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C.R. Brown, D. Culley, C.-P. Yang, R. Durst and R. Wrolstad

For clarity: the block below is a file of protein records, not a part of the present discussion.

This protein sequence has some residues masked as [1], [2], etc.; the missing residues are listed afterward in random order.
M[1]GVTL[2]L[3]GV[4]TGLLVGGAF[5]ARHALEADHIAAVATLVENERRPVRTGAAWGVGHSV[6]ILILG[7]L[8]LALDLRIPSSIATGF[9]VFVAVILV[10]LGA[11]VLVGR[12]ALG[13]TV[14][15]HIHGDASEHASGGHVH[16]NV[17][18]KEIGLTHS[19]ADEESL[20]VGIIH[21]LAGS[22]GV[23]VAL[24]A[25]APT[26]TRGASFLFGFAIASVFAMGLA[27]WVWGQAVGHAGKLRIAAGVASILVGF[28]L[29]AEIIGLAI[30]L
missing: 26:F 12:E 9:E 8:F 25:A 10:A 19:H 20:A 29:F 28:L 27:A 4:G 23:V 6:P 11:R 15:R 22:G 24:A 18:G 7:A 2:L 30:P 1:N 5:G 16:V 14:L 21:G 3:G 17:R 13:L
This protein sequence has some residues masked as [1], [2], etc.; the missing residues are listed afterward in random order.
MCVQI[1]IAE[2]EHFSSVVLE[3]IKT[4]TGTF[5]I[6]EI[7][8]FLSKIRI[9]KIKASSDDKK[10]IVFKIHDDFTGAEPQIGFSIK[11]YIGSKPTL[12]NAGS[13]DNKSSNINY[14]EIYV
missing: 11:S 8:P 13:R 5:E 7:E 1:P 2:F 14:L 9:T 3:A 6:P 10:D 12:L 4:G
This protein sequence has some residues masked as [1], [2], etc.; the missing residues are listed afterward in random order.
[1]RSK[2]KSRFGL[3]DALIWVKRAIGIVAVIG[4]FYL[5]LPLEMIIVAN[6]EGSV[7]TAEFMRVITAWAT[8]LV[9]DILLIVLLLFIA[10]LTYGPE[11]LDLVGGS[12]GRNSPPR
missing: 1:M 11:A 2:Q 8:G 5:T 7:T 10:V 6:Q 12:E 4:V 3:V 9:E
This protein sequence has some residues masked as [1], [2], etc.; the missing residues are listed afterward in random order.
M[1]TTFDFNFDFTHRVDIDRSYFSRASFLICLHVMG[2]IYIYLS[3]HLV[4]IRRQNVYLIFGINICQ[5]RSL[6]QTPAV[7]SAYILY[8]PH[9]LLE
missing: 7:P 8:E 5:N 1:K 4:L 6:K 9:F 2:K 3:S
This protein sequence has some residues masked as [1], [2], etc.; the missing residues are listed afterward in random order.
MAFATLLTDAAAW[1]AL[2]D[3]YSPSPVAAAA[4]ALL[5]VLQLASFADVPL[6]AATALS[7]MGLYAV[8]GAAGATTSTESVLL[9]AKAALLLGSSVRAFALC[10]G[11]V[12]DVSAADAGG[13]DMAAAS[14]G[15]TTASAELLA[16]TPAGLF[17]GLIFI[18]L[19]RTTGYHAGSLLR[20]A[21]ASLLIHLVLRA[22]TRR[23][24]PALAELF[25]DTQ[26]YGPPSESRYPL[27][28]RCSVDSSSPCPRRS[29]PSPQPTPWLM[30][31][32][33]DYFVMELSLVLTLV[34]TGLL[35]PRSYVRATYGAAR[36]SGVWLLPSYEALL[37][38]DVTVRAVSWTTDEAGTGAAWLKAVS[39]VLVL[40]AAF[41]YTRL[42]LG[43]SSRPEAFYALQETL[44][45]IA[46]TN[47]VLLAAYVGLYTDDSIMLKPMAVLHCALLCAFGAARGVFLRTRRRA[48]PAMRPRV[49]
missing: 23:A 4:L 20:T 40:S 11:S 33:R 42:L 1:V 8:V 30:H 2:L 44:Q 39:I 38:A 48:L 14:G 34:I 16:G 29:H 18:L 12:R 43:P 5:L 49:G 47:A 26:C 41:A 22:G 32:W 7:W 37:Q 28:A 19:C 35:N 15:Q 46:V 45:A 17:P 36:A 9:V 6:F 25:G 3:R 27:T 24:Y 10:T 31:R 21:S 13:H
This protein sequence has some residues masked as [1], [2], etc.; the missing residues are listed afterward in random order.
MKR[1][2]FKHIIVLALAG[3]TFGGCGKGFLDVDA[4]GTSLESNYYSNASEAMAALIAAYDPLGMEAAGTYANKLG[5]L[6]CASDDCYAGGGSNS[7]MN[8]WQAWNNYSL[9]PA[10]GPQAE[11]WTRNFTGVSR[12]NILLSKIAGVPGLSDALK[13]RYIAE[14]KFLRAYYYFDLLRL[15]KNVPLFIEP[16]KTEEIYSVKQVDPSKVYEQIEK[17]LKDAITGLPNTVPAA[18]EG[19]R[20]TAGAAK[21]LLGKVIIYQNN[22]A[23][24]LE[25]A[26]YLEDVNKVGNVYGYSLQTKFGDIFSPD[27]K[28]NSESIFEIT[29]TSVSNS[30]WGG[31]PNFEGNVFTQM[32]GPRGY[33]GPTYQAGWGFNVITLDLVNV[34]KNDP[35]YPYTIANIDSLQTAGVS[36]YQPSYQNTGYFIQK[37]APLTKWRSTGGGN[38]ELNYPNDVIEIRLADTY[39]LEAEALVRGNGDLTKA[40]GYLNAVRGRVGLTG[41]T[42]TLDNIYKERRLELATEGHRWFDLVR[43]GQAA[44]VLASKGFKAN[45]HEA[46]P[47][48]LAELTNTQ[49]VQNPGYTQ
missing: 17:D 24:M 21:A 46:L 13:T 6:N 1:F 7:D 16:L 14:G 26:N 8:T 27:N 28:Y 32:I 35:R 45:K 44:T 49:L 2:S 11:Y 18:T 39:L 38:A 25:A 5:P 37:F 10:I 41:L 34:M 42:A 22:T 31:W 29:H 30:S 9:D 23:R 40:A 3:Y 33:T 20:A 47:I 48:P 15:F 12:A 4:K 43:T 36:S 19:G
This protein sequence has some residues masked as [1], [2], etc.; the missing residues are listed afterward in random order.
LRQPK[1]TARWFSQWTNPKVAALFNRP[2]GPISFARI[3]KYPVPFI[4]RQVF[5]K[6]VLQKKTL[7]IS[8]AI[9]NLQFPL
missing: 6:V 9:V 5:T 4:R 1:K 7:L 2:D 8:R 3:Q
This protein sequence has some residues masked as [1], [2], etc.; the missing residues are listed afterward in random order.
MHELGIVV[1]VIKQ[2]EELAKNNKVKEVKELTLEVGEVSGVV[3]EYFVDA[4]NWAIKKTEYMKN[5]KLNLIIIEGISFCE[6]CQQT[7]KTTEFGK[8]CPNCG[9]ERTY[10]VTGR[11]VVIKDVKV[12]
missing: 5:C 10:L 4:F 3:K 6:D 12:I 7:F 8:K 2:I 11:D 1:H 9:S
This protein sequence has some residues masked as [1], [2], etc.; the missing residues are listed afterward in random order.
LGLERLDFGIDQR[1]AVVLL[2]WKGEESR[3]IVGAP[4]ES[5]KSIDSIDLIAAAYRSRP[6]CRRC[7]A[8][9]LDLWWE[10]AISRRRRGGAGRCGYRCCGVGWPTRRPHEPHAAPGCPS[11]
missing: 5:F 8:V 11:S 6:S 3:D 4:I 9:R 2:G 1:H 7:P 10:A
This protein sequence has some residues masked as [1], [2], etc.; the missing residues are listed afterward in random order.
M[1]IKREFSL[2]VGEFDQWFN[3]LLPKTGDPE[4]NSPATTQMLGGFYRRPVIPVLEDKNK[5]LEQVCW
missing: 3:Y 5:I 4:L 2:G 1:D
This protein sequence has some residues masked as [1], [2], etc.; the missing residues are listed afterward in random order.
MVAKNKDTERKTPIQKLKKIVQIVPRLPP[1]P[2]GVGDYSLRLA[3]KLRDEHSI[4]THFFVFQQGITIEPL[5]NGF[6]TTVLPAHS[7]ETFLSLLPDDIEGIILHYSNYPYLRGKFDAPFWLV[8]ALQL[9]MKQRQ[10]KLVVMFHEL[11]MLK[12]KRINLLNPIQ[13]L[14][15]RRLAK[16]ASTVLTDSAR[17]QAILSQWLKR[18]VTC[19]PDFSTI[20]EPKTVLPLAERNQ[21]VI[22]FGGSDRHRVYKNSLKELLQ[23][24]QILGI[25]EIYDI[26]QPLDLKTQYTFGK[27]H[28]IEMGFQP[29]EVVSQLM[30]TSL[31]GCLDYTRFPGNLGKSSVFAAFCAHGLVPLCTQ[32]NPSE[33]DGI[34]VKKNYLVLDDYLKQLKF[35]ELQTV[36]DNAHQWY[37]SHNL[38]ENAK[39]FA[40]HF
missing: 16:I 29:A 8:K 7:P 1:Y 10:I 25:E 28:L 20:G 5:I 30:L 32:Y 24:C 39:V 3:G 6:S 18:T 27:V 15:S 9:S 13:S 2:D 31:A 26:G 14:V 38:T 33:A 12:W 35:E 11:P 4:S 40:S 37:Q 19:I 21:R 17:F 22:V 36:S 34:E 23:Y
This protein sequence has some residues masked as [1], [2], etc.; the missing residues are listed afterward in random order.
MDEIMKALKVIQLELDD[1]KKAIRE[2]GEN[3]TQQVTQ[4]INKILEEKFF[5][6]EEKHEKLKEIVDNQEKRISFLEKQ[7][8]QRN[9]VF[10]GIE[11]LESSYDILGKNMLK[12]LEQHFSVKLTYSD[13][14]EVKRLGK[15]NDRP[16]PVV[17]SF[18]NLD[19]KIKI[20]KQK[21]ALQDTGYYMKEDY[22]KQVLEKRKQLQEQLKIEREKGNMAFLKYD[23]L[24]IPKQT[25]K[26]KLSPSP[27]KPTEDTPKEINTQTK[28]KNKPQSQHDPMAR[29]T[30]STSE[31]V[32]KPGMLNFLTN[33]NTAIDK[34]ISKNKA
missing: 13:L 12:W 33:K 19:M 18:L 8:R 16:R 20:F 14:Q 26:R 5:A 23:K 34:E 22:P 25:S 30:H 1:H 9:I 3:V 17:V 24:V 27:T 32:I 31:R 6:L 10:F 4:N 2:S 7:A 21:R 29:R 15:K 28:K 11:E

A breeding effort designed to increase the antioxidant level of potato (Solanum tuberosum L.) by means of high concentrations of anthocyanins and/or carotenoids provided selected materials for analysis. Extraction methods suitable for isolating both hydrophilic and lipophilic compounds were used and measurements of total anthocyanin and total carotenoid were made. Two methods of measurement of oxygen radical absorbance capacity (ORAC) adapted to hydrophilic and lipophilic compounds were applied. Total anthocyanin values varied between 9.5 and 38 mg per 100 g fresh weight (FW). The hydrophilic fraction ORAC measurements among anthocyanin-rich clones varied between 250 and 1420 μmol Trolox equivalents per 100 g FW. These two variables were significantly correlated, r = 0.73, and with significant positive slope in linear regression. Measurement of total carotenoids revealed differing degrees of yellowness covered a range of total carotenoid extending from 35 to 795 μg per 100 g FW. Dark yellow cultivars had roughly 10 times more total carotenoid than white-flesh cultivars. The lipophilic fraction ORAC values ranged from 4.6 to 15.3 nmoles α-tocopherol equivalents per 100 g FW. Total carotenoid was correlated with the lipophilic ORAC values, r = 0.77, and also had a statistically significant positive regression coefficient. Clones with red and yellow pigments visible in the flesh had anthocyanins and carotenoids in elevated levels and ORAC contributions from both fractions. The introgression of high levels of carotenoid from germplasm directly extracted from the Papa Amarilla (yellow potato) category of cultivars of South America into long-day adapted North American materials is presented here. Although anthocyanins and carotenoids are major contributors to antioxidant activity, other constituents of potato flesh likely play significant roles in total antioxidant values.